nor

run

al

(See AVIMALS). For other uses of the word see note i. within the personal or physical control Com. v. 14 Hogs, jo S. & R. (Pa.) 393. of anvone."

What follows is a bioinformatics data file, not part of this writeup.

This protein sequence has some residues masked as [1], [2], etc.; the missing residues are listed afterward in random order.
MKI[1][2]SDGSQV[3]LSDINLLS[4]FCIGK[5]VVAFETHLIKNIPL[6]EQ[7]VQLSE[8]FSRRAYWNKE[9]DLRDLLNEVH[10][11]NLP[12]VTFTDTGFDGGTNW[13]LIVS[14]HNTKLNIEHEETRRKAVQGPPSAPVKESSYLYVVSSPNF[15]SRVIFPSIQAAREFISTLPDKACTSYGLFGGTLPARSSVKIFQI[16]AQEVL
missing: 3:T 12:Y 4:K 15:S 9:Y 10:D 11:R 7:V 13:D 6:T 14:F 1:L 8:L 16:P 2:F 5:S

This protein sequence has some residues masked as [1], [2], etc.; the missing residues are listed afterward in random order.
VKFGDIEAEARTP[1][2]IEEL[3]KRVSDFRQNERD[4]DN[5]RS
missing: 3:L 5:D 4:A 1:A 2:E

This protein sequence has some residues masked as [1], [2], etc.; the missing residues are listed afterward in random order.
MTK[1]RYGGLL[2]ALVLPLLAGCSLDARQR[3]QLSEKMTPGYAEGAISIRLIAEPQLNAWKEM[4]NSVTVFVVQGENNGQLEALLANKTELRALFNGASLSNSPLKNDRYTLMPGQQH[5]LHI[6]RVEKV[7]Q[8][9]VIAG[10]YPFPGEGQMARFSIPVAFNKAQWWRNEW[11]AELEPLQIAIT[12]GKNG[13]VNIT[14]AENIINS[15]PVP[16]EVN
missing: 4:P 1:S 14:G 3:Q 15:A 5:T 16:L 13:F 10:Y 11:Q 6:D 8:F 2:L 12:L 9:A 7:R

And see Nate z'. Leiter, 1 West. Rep. Whereas, in Coles 2”. Burns, 21 Hun (Ind.) 165; L. T. & S. W. R. Co. v. (N. Y.), the court said: "The phrase Forbes, 37 Kan. 445, 448. •running at large' implies permission Under an ordinance directing an oflior assent, or, at least, some fault on the cer to take up cattle "running at large part of the owner. When animals in the public streets,” he may pursue escape from their owner, after due pre- them to private property used as caution to secure them has been taken, open common (not belonging to the and without fault or negligence on his owner of the cattle) and there take them part, and he makes immediate and suit- up, or finding them “loose and at large" able efforts to recover them, they can- upon such open common, immediately not be said to be running at large. after having been on the public streets, Statutes must have a sensible construc- he may seize and impound them, “The tion, with reference to the evil to be moment they were, in fact, running at remedied by them. For example, ani- large in the city in any of the public mal may be running at large, although, places named there was a breach of the when seized, they were walking or lying ordinance, and the right of seizure and down. A horse that has thrown its impounding became perfect. To hold rider in the highway and escaped, a cow that such right, having once attached, turned out of a pasture at evening and entirely ceased or became suspended going home, droves of sheep, hogs or whenever such cattle temporarily other cattle being driven to market, passed from such public places and bethough for a moment unattended by the came trespassers upon private property, drover, can hardly be said to be running would tend to defeat the very object of at large, within the meaning of the the ordinance." O'Mally v. McGinn, statute. Nor, in our judgment, were 53 Wis. 353, 359. the plaintiff's horses running at large A city ordinance requiring the marwhen the trespass complained of was shal to “take up any cow or cattle runcommitted. The defendant's horses es- ning at large” includes also the idea of caped from his premises without his contining them, and anyone releasing knowledge, and, as far as it appears, them without authority is guilty of a without any fault or negligence on his violation of the ordinance. Jaquith v. part. Immediately after their escape Royee, 42 Iowa 406. he sent a servant in pursuit of them, i. Erecting a toll-board with the when they were found, within a very rates of toll in the small Roman characshort time, upon the defendant s prem- ters but of a large size, held a compliance ises. The escape was a mere accident. with a statute requiring them to be in Such a cannot reasonably be “larger or capital letters.” Nichols z'. brought within the statute cited."** Bertram, 3 Pich. (Mass.) 342.